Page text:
Archive for November 20th, 2010

Top US envoy on North Korea to visit Asia
Stephen Bosworth’s trip comes as new satellite images show construction under way at North Korea’s main atomic complex. That, combined with reports from two American experts who recently traveled to the Yongbyon complex, appear to show that Pyongyang is making good on its pledge to build a nuclear power reactor.
Visit the original post at: TMCnet-News

UPS to hire about 50,000 for holiday season
United Parcel Service said Tuesday that it expects to deliver 430 million packages between Thanksgiving and Christmas.
Visit the original post at: TMCnet-News

Oil slips toward $81 as traders eye Ireland, China
Benchmark oil for December delivery was down 31 cents to $81.54 a barrel at midday Singapore time in electronic trading on the New York Mercantile Exchange. The contract rose $1.41 to settle at $81.85 on Thursday.
Visit the original post at: TMCnet-News

Industrial production flat in Oct.; factories hum
Overall production at the nation’s factories, mines and utilities was unchanged last month – but that was only because of a sharp drop in utility output due to warmer-than-normal weather, the Federal Reserve reported Tuesday.
Visit the original post at: TMCnet-News

Industrial production flat in Oct.; factories hum
Overall production at the nation’s factories, mines and utilities was unchanged last month – but that was only because of a sharp drop in utility output due to warmer-than-normal weather, the Federal Reserve reported Tuesday.
Visit the original post at: TMCnet-News

Rise in factory production lifts hopes for economy
Factories boosted their output in October by the most since July, the Federal Reserve said Tuesday. Its report follows several other positive readings on the economy, including data released Monday that showed retail sales rose in October by the most in seven months.
Visit the original post at: TMCnet-News

Wal-Mart 3Q profit rises; pressure still on in US
The improvements came despite weakness at its U.S. business. Total revenue at U.S. Walmart stores fell as fewer customers visited and spent less when they did. Revenue at stores open at least a year also fell, for the sixth quarter in a row, underscoring the challenges its U.S. operations face as many customers struggle economically.
Visit the original post at: TMCnet-News

Vows of EU support but no bailout yet for Ireland
Ireland has taken over three banks and is expected to take over more in a bailout that has already reached euro45 billion ($61 billion) and likely will push the nation’s 2010 deficit to a staggering 32 percent of GDP. The government in Dublin insists that it doesn’t need a bailout from Europe, but growing doubts about Ireland’s ability to pay its bills have sent interest rates soaring on Irish bonds.
Visit the original post at: TMCnet-News

Irish leader slams EU aid rumors as ‘ill-informed’
Ireland has denied persistent rumors in recent days that it is negotiating terms of an euro80 billion bailout from the European Union. Other eurozone members have seen their own borrowing costs rise amid investor fears of an Irish debt default and have called on Ireland to accept aid.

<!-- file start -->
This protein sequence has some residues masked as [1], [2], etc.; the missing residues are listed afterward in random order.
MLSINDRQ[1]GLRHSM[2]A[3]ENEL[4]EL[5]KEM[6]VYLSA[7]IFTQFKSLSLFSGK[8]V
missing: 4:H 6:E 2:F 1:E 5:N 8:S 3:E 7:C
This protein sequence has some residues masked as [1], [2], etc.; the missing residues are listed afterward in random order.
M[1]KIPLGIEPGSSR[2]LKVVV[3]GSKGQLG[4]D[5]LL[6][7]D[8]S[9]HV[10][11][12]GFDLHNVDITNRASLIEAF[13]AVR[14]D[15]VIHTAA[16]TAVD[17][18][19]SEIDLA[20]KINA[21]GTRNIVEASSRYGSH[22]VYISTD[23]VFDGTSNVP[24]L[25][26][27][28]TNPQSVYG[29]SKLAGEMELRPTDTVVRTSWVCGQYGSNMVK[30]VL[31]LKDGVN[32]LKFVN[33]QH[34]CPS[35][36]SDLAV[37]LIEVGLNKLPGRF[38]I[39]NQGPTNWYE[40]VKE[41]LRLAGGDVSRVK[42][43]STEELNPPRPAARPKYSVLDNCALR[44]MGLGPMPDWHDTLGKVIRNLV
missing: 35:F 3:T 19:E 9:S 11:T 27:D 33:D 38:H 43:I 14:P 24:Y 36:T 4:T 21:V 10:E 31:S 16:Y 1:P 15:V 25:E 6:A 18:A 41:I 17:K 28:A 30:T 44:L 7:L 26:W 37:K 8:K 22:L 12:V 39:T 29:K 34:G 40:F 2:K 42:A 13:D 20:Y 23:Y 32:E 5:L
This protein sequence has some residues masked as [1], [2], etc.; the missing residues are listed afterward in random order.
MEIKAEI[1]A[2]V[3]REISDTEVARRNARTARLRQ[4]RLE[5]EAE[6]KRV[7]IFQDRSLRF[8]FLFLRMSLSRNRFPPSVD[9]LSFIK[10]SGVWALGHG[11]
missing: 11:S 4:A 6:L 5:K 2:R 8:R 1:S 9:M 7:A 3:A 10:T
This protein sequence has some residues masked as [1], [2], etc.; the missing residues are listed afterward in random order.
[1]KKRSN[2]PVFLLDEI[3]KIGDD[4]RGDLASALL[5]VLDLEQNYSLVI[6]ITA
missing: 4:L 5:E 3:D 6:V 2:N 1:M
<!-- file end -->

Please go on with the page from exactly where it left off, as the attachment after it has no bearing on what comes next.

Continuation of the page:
Visit the original post at: TMCnet-News

The mysterious minds of wind-energy opponents

How can a homeowner protest wind turbines (in the distance) and seem to have no problem with the communication tower only a few feet away?


Visit the original post at: Energy News

Houston Getting Extensive EV Charging Network

houston-network
NRG Energy, a New Jersey-based utility company is building the nation’s first privately-funded network of electric vehicle charging stations in Houston.  EV drivers can subscribe to the service, giving them access to both private, home-based and public charging stations around the city

The network is called evGo and will put everyone in Houston within five miles of a charging station by the end of 2011.

There will be two levels of subscriptions.  For $49 a month customers will be provided with their own private charging station.  For $89 a month, customers will have access to a network of 50 to 150 charging stations located in public parking lots across the city,   The stations will mainly be in retail locations like Best Buy and Walgreens.  The network will include quick-chargers that can fully charge a battery in 25 minutes.

If the the $10-million charging network is successful in Houston, the company plans to expand the idea to other major cities, with New York and Dallas at the top of the list.  NRG plans to focus on states where the electricity industry is deregulated, like Texas.

The other reason Houston is attractive to EV charging network builders is that it’s been chosen as a launch city for upcoming electric vehicle releases, specifically the Nissan LEAF, Chevy Volt and Ford Focus Electric.

via Wired Autopia


Visit the original post at: EcoGeek.org

Using Bacteria to Heal Cracked Concrete

CrackedConcrete

University of Newcastle building scientists have developed a means of repairing damaged or deteriorated concrete using a genetically engineered strain of a common soil bacteria. Nicknamed “BacillaFilla,” the bacteria have been modified so that they migrate into the deepest parts of cracks where they then begin to produce calcium carbonate. Calcium carbonate binds with concrete and can repair small fractures and restore broken concrete to its original strength.